8 Must-Do’s Before Going on Vacation to Keep your Identity Secure

Roll down the windows and crank the stereo – just don’t forget to plan ahead

Summer might be winding down but you’ve still got time to grab some R&R before the kids head back to school. Whether you’re heading to Disneyland or just a few hours down the road, taking steps to protect your identity should be on your preplanning checklist, right along with sunscreen and the latest issue of People magazine. 

Take smart travel precautions and head to the beach

By using a little caution and following best practices, you can dramatically reduce your chances of having your identity stolen while you’re traveling.  We’ve put together these tips to help ensure you’ll be making happy memories wherever you may roam:

1. Inform your credit union or bank and your credit card company that you’re going out of town.

This is especially important advice if you plan on leaving the country. Otherwise, your financial institution could flag the transaction coming in from another city, state, or country as potential fraud and decline the transaction.

2. Sign up for bank alerts.

The ease and convenience of using text banking and e-Alerts enables you to stay informed about balances and account activity 24/7. For example, you can set up your account so that you receive an alert for every transaction over $50.  You can easily use the alert as a tool to help you identify any questionable transactions and receive low balance alerts to avoid possible overdrafts.

3. Backup your critical information.

You will want to have a list of your credit card information and phone numbers for card issuers in the event your cards are lost or stolen. It is also a good idea to photocopy your passport and airline tickets and keep these in the same place in case those are lost or stolen as well. Keep your photocopies separate from your wallet and cards, such as a hotel safe or a secure area, or leave it with a family member so that you can access it if needed.

4. Only pack documents you need.

Never take your Social Security card with you on your travels, and only carry the credit cards you’ll be using and leave the rest at home. It’s always a good idea to take an extra credit card as a backup but there’s no need to take department store credit cards unless you plan on shopping at those specific stores while away. Leave your checkbook at home.

5. Avoid ATM debit card theft.

Shy away from standalone or unusual looking ATMS. A much safer choice is to use ATMs located in and around banks. These machines have better security cameras and if you are going inside to use the ATM, there may also be a security guard around. This added security deters thieves from installing a skimmer into the machine. It also deters someone from standing too close behind you and using a hand held type of skimming device. Also, make sure to use your hand to cover the keypad when typing in your PIN, so anyone standing behind you can’t see your personal information. Thieves are known to watch someone type in their PIN and then follow them outside and steal their wallet or purse, and use their PIN to empty out their account, all in a manner of minutes.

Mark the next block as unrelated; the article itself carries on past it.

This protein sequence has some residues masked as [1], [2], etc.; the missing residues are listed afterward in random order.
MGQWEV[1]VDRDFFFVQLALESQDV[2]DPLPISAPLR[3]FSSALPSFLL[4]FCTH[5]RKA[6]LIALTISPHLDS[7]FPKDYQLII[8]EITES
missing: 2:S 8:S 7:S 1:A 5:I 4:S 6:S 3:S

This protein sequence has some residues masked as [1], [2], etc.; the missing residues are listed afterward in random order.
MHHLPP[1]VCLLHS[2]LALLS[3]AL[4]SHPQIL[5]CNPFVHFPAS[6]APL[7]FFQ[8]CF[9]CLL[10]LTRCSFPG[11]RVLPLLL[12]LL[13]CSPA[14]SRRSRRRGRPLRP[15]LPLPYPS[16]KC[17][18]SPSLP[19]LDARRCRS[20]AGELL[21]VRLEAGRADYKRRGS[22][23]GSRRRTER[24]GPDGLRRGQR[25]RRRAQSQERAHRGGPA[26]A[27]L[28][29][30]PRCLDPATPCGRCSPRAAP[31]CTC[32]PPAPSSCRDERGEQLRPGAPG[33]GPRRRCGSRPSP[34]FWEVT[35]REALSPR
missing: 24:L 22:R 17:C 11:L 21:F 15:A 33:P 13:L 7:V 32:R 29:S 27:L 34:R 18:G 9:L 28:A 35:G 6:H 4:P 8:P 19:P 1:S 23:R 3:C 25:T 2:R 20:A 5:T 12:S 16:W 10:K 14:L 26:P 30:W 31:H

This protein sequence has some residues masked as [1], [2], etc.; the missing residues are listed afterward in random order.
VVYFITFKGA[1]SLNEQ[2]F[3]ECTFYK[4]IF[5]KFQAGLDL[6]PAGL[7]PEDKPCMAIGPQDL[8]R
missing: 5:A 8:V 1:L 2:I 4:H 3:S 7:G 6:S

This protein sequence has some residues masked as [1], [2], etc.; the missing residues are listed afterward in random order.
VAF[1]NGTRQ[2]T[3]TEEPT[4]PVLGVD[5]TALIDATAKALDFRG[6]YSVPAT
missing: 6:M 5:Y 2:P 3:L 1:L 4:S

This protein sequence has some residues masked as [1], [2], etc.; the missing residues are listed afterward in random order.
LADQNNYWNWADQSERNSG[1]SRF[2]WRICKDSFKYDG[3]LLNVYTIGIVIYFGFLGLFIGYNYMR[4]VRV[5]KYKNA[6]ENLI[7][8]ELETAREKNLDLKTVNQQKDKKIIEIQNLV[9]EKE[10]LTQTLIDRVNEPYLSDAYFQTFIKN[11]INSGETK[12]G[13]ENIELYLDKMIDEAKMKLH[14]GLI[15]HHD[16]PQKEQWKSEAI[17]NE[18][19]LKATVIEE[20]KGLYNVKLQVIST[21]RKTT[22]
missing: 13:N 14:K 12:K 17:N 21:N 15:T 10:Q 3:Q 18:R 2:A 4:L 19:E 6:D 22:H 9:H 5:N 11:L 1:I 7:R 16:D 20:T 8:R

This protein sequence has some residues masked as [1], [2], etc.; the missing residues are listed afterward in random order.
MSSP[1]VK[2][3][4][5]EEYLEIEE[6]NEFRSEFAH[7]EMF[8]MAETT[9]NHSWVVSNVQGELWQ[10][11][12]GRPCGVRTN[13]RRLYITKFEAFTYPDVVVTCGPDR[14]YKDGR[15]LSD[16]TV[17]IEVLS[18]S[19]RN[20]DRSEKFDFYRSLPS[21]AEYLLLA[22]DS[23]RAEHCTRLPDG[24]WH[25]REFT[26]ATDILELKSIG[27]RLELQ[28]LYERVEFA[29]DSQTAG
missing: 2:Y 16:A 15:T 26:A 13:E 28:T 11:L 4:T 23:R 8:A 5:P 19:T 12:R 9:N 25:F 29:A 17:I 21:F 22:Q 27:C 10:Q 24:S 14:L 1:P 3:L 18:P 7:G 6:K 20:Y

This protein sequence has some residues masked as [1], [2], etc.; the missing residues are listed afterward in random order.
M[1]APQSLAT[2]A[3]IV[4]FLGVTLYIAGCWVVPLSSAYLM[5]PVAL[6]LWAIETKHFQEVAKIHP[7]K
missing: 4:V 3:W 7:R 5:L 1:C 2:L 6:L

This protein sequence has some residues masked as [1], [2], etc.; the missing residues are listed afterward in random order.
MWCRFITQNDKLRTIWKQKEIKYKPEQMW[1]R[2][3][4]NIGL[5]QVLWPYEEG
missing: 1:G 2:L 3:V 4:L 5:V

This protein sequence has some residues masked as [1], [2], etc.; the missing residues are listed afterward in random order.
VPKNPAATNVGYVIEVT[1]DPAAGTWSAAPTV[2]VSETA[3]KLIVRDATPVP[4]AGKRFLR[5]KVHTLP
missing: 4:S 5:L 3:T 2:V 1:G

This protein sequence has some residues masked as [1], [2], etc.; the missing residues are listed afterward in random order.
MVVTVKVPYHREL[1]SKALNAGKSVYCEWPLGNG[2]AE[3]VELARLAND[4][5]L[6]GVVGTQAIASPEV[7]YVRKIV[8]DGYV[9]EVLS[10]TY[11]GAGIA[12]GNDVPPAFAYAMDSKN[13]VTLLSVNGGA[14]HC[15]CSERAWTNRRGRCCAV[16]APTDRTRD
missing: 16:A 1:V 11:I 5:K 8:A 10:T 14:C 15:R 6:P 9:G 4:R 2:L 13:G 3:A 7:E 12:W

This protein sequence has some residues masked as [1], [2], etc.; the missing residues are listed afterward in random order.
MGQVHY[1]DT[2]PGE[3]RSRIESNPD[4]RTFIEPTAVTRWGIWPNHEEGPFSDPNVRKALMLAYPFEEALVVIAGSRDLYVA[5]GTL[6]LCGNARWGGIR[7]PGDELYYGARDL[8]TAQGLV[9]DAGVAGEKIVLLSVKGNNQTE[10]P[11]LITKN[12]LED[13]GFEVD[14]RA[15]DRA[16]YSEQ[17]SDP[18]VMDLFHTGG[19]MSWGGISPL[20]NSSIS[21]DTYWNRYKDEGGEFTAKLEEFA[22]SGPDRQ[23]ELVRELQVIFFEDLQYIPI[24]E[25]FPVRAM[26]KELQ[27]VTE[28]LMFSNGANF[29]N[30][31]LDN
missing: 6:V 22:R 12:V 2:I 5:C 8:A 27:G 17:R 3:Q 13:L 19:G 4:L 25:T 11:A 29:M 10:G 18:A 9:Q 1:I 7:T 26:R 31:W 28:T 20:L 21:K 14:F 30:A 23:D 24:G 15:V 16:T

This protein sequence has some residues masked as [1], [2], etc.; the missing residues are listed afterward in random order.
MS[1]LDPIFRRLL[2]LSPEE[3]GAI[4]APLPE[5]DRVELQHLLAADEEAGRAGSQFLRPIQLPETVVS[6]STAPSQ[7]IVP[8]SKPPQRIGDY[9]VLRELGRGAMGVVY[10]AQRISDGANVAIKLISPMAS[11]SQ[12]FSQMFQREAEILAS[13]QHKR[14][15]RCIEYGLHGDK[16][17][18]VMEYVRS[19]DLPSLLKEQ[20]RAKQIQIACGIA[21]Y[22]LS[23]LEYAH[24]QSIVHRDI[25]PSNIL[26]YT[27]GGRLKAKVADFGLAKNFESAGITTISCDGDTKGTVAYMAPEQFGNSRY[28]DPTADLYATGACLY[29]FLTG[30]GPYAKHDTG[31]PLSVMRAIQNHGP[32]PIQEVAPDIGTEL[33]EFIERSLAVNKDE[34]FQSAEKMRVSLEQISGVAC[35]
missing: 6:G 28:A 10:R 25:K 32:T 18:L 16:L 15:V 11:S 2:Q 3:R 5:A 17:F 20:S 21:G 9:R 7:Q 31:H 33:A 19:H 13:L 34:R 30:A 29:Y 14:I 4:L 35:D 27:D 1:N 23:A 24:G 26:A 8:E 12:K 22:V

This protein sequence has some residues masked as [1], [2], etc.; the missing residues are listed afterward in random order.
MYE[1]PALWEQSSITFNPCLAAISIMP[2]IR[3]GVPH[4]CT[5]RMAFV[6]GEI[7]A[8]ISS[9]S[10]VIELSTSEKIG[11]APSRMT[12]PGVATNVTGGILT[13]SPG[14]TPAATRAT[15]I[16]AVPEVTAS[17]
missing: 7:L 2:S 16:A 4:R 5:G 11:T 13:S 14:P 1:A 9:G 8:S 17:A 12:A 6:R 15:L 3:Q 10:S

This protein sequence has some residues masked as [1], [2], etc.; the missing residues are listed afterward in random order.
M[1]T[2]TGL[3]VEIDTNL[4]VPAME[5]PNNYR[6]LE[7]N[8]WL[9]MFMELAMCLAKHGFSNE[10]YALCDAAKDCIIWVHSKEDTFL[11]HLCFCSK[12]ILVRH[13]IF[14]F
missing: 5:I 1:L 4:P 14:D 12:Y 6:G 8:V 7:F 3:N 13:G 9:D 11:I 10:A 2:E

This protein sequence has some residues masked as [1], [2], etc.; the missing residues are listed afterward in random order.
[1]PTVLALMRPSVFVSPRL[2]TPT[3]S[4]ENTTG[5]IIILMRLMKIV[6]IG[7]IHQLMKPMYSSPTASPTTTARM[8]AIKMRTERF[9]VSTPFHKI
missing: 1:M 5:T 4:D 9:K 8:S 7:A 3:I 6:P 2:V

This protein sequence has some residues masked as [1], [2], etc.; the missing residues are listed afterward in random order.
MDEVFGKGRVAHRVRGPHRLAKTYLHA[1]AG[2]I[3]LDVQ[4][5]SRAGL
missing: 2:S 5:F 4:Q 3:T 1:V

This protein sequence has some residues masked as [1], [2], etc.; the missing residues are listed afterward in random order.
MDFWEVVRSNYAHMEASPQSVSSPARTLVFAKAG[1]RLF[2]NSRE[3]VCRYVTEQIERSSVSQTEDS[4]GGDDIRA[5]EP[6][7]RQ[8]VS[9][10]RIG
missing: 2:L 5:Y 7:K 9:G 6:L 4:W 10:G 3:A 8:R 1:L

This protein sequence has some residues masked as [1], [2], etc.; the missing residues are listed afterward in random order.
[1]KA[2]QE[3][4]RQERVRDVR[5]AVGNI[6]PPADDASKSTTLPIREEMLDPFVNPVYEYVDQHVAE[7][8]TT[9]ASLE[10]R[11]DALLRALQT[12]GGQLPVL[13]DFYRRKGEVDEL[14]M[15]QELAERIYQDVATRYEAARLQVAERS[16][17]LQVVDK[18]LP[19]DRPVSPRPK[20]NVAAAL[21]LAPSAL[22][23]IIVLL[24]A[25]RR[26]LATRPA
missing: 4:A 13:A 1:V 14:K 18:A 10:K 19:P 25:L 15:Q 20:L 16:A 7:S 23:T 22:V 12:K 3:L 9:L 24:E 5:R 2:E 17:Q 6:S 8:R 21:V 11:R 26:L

6. Pay with your phone.

Envision a vacation where you’re not digging your credit card out of your purse or wallet to make payments several times during the day. With new mobile payment options (Apple Pay, Android Pay or Samsung Pay) you can upload your card information into one of the apps on your phone and use it anywhere mobile payments are accepted. This technology is safer than using a traditional credit or debit card – every transaction on your iPhone or iPad requires you to authenticate with Touch ID or your passcode. Your card number and identity aren’t shared with the merchant, and your actual card numbers aren’t stored on your device or on the servers, so anyone who finds or steals your phone won’t be able to access that information.

7. Use secured online networks.

While it can be frustrating to be without the internet, it’s important to never use an unsecured internet connection, such as your hotel or at an area coffee shop. While free Wi-Fi can be convenient, remember that you are using a public network utilized by hundreds, if not thousands of people. Public Wi-Fi is easy to hack, so sensitive information, like email accounts and online banking, should never be accessed unless you are using a secure, password-protected network. Use free Wi-Fi to watch movies, surf the net, and catch up on the latest news but don’t make any financial transactions or share any sensitive, personal information. Instead, conduct your banking from your smartphone via your bank’s mobile app which offers a more secure option when you’re traveling—just be sure your phone is password-protected and you are using your wireless carrier’s network.

8. Protect your phone.

Set up a password on your smartphone, in case you lose it or it gets stolen. If your phone has the compatibility and you want the peace of mind knowing any stored data will not be accessed, you can remotely wipe your device. This way, if you think you will be unable to physically retrieve your phone, you can at least ensure that no one else gets their hands on the personal information in it too. All major smartphone platforms have some kind of remote erase capability.

Apple iPhone:

iPhone, iPad, or iPod touch directions

Google Android:




Contact us anytime for help.

See more about ID theft prevention at adviacu.org.

Contact us at 844.ADVIA.CU (844.238.4228). Deposits are federally insured by the National Credit Union Administration (NCUA) up to $250,000 per account. 

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